I spewed my anger at how The internet is shit, and it’s getting worse the other day. Yesterday, I saw an update video from the Browser Company, the folks behind Arc browser, which is now the primary browser on my Mac. These guys keep teaching their browser new tricks using AI.
While I’m not sold on that idea (more on that soon), their heart is in the right place: keeping Google and its ads and annoying pop-ups out of the picture entirely. In this video showing off the new features, there’s an example of what’s broken with browsing today.
For a while now, I wondered why every page I open starts the same way: a lengthy introduction that looks like a boilerplate of the last one I read, telling me everything I already know. For example, if I search for “how to skip the introduction in web pages,” the first result is a page with a huge header image, and then (ironically) a couple of paragraphs introducing the problem. The actual content starts a third way in, after a couple of ads, because of course. We’re so used to this by now that we can’t imagine a different way. By the way, I used Duck Duck Go to search.
Back in my day… (but seriously, ask anyone over 25), we wouldn’t have so many crappy results flooded with ads. The sites that start with “15 reasons why…” would be labeled as “content farms,” and you’d know to stay away from them; I think some search engines even filtered those out.
The problem, of course, is Google and SEO. Websites make money from Google (usually), and to make the most profit, they need to be at the top of the search results. Once there, the practice is typically to splash you with a couple of ads before you get to the main content to ensure their highest-paying advertisers will be satisfied that their ads made it to your rolling eyeballs before you click away in dismay.
Arc browser wants to get around this with what they call (for now) Arc Explore: " ‘A tool for automating a browsing journey from end to end,’ with the promise that you can ask for information on any subject or question and Arc will scour the internet and use AI to generate a summary with links and information" (from The Verge). I don’t like the idea of using AI because AI can (and will) also be manipulated. We will just end up with “AIO” instead of SEO. It’s fixing a problem with another potential problem. The solution, rather, is humans.
But with humans, we have two problems. First, we’re lazy and don’t bother searching as much as we used to. When did you last search for something with your desktop computer and go beyond the second or third page of your search engine? Do you know - and use - search filters for what you need? Or do you just pull up your iPhone and ask Siri to do it for you?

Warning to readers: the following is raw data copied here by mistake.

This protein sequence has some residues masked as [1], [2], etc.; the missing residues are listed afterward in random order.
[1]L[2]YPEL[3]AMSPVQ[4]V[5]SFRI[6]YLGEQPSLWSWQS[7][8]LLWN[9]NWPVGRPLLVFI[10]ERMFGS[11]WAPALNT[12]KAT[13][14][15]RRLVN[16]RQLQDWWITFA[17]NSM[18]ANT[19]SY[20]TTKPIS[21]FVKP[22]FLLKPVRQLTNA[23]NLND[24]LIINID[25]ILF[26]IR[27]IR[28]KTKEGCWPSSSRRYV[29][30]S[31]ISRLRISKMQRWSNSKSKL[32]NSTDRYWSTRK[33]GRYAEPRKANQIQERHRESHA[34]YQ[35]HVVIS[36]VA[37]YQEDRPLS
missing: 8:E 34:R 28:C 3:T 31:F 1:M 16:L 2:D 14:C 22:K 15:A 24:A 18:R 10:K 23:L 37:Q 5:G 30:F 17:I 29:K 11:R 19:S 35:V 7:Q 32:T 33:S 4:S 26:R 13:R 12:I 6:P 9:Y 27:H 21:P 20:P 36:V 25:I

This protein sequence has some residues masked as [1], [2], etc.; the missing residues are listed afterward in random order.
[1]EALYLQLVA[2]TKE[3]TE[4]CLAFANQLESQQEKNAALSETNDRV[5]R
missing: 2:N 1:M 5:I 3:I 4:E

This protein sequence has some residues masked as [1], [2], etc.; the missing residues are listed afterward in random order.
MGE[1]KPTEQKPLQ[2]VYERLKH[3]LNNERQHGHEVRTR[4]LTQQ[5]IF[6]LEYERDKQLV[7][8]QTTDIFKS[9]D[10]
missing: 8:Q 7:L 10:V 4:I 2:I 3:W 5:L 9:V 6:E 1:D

The second problem is finding human-generated results. Even if there is a place where a bunch of humans have good, thoughtful answers (say, an independent forum of a sort), chances are this place won’t be at the top of the page or even show up at all unless you specifically know what to look for. Reddit is one example that, for the time being, is still working OK (Reddit is full of humans, but how the company is run is a different story), but even results from there can get buried.
Over at geek land, AKA fosstodon.org, I often learn about “digital gardens” or human-created databases. Usually, these are self-made wikis or help pages. Private and personal blogs often have good content about specific (and often hard-to-find) content. For example, consider this post from Hollie about growing out hair. It links to my response, how to care for a blad head. Internet forums are built around the same idea, but finding them today and then finding a specific topic inside these forums is a chore compared to “just Google it.”
Fun fact: there used to be a day when you could ask your librarian to help you search a topic online, and not only they’d help you, but they’d also advise you on how to quote your sources correctly and where to find more information. Today, Google and AI are filling in that role. The big difference is that Sally from your library will not try to sell you tickets to a vacation in Florida when you look for information about mashed potatoes because Sally doesn’t get a dime for doing so. It’s just extra work you don’t care about, and she doesn’t have the time for. But there’s something else important here: human interaction.
When you talk to Sally, you may also notice that there’s an interesting book resting on the counter. You stand in line, and the man in front of you is asking her about Nicholas Cage, which reminds you of an article you read about him the other day, and you might join the conversation. You might also notice that Sally has a cup of coffee from Starbucks next to her, and you’d enjoy sharing a local gem of a coffee shop you discovered the other day that makes cheaper and better coffee.
In the age of productivity and AI, all this “extra noise” is cut off. We don’t need it, so it’s irrelevant (but a vacation in Florida is, apparently). We’re starting to find out how lonely we all feel without these. That’s also what bothers me with Arc and the Browsing Company. The middleman is not the problem; it’s/who/ the middleman is. I understand the enthusiasm, but it’s misplaced.
I don’t want to finish another post on a negative note, so let me remind you that human-generated information is still alive and well - you just need to look harder. You know what? This gives me an idea for a fun challenge. Whenever I search next, I also want to see if I can find a human response by asking other folks. It may take longer, but I’d like to see what the human answer would give me versus the Google/DuckDuckGo one. Why won’t you try to do that with me? We might end up with a bunch of random, interesting questions and answers.